This morning whilst reflecting, I thought about how men are subject to domestic violence and abuse yet society does not seem pay enough attention to this. Even though men experience Domestic Violence and Abuse on a smaller scale compared to women and children; some men are vulnerable, and feel helpless because the system favours women as there is a general perception that men are most commonly the perpetrators of Domestic Violence and Abuse.
It is well known even though it is not widely spoken about that; some women for reasons best suited to their own interest and agendas, would without a flinch of guilt, nail their partners to the cross by telling lies and show no remorse. Such women do so with malice and with the intentions to deliberately destroy their partner’s livelihood, their jobs, and to even ensure that the man is deprived from seeing their children by the authorities involved. These men have found themselves victims, and because of the stereotypes around men being the main culprits of Domestic violence and Abuse, they have been unfairly sentenced or dealt with for alleged domestic abuse/violence that they have not committed. Sometimes, as we have seen in the media, such situations have driven men to suicide, severe depression, excessive drinking and men becoming victims of circumstances of sorts, as they become caught up in a system that does not examine circumstances in-depth.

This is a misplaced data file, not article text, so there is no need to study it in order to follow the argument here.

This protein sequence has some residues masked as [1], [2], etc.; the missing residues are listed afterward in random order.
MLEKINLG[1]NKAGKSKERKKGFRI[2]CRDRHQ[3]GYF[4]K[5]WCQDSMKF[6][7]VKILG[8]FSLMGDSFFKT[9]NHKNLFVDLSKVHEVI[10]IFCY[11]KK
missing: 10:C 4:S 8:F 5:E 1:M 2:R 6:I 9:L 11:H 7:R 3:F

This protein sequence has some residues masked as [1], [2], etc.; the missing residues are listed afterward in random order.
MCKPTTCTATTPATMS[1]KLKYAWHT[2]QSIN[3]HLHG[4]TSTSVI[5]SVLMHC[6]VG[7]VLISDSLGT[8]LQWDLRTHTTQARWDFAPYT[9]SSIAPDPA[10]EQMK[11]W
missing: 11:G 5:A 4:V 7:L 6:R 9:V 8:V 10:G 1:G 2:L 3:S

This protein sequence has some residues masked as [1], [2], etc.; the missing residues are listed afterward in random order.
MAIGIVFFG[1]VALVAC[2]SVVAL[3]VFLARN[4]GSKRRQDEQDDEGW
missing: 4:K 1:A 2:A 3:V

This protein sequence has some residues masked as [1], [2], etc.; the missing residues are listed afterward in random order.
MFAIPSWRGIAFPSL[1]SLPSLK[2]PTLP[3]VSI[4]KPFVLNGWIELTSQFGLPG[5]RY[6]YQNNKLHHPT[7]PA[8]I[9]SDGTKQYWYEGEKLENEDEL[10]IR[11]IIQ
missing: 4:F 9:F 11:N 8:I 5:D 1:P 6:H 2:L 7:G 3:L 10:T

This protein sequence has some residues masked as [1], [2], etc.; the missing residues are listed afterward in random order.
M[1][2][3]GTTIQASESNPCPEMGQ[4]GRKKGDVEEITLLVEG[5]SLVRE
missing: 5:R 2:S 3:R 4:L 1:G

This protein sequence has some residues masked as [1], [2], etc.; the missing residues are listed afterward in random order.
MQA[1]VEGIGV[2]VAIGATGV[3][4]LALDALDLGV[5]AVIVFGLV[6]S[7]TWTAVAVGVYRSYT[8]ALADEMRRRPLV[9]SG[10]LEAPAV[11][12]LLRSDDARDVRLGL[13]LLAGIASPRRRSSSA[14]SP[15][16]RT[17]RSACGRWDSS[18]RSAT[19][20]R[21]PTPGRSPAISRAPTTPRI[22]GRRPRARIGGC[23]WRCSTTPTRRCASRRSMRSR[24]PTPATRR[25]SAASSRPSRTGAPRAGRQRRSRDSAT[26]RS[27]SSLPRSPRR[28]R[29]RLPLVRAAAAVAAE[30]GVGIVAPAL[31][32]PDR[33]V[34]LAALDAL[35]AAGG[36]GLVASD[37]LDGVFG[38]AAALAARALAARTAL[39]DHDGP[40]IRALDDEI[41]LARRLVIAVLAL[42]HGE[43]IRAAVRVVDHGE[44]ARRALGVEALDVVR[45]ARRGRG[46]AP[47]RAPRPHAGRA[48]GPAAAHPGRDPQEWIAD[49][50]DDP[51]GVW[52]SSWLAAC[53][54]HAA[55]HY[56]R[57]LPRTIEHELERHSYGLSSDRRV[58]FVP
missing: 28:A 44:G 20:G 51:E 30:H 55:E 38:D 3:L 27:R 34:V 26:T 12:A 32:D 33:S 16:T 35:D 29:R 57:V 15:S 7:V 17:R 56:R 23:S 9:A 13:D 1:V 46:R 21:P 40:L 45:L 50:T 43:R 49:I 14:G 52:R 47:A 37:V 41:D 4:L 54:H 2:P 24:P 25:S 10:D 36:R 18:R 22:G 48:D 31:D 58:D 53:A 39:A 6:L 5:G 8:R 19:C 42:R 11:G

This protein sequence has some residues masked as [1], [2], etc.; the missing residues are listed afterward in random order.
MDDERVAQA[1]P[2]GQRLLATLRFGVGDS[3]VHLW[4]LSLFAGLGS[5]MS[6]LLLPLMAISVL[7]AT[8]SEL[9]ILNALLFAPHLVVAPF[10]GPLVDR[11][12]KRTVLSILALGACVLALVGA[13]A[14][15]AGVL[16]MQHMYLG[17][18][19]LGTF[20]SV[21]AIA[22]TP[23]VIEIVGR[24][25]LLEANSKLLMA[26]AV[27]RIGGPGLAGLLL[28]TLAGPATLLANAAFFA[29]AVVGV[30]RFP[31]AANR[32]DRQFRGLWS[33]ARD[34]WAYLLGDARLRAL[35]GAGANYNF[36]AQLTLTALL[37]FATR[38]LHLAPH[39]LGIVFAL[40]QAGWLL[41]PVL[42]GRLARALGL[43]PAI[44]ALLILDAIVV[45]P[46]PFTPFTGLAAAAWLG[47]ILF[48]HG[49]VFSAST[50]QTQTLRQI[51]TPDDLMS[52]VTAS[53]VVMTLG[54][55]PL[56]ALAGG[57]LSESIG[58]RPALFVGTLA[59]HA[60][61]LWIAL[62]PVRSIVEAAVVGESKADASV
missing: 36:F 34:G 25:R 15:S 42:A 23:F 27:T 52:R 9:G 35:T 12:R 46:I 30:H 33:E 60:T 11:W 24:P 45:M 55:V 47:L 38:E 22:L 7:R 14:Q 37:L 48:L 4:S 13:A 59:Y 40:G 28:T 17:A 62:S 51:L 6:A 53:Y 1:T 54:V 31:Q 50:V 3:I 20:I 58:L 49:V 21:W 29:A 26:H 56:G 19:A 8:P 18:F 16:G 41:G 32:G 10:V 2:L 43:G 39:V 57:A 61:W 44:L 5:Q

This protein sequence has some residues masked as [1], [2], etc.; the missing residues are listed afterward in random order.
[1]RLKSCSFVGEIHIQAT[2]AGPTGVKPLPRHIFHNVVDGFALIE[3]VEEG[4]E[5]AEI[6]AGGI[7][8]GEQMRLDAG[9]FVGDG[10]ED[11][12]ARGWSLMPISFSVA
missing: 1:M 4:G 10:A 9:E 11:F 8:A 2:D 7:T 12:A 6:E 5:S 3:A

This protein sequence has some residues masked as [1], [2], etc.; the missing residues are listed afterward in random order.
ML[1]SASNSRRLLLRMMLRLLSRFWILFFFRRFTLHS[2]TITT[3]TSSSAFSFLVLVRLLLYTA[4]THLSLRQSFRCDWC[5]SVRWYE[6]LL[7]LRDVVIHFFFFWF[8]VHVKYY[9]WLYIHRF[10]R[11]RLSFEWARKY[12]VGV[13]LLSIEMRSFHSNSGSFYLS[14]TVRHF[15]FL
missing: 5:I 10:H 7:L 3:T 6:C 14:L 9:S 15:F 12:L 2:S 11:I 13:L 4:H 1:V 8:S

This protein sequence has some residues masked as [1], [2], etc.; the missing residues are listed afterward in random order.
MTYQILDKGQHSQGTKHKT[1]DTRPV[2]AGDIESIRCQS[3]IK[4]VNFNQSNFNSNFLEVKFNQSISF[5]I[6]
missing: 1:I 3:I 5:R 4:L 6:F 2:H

Quite often, professional such as Social workers, and health visitors are called in if children are involved. Such professionals hold the ‘power’ when it comes to issues such as child protection and working with vulnerable adults. However, as we may have heard or read in the media; we need to be found criticising some of their practices and hopefully can have dialogue on behalf of innocent men because we are very much aware of the dangers involved with professionals exercising too much power. A lot of the time, many aspects that could help towards treating falsely accused men fairly are overlooked. Also, quite often professionals come into the equation with a biased view that determines how they will work with a family undergoing domestic violence and abuse; and ultimately how they treat the alleged perpetrator. Quite often, we may have observed that being a black man and in this situation, does not help either as social workers and other professionals use their bias and misunderstanding of black men. Also, a lack of knowledge around cultural aspects influence how professionals work and execute their cases. It is extremely important to note at this point that whilst the mother of these children places the future of her children in jeopardy (if she is being malicious); there is also the risk that these children will lose their father and be placed into a system that is considered safe for them, yet aides in emotionally damaging them as they struggle to get used to a different environment and form different relationships whilst their father is cast out.
The social work and such professions should recognise the need to be aware of issues of power and potential misuse of power that can lead to discriminatory and oppressive practices that ultimately affect families, as practices that overlook the biases of the professionals, as well as the use of stereotypes are being enforced, that determine the outcome of cases and do an injustice to children ultimately as the family is broken by what is understood as being the law.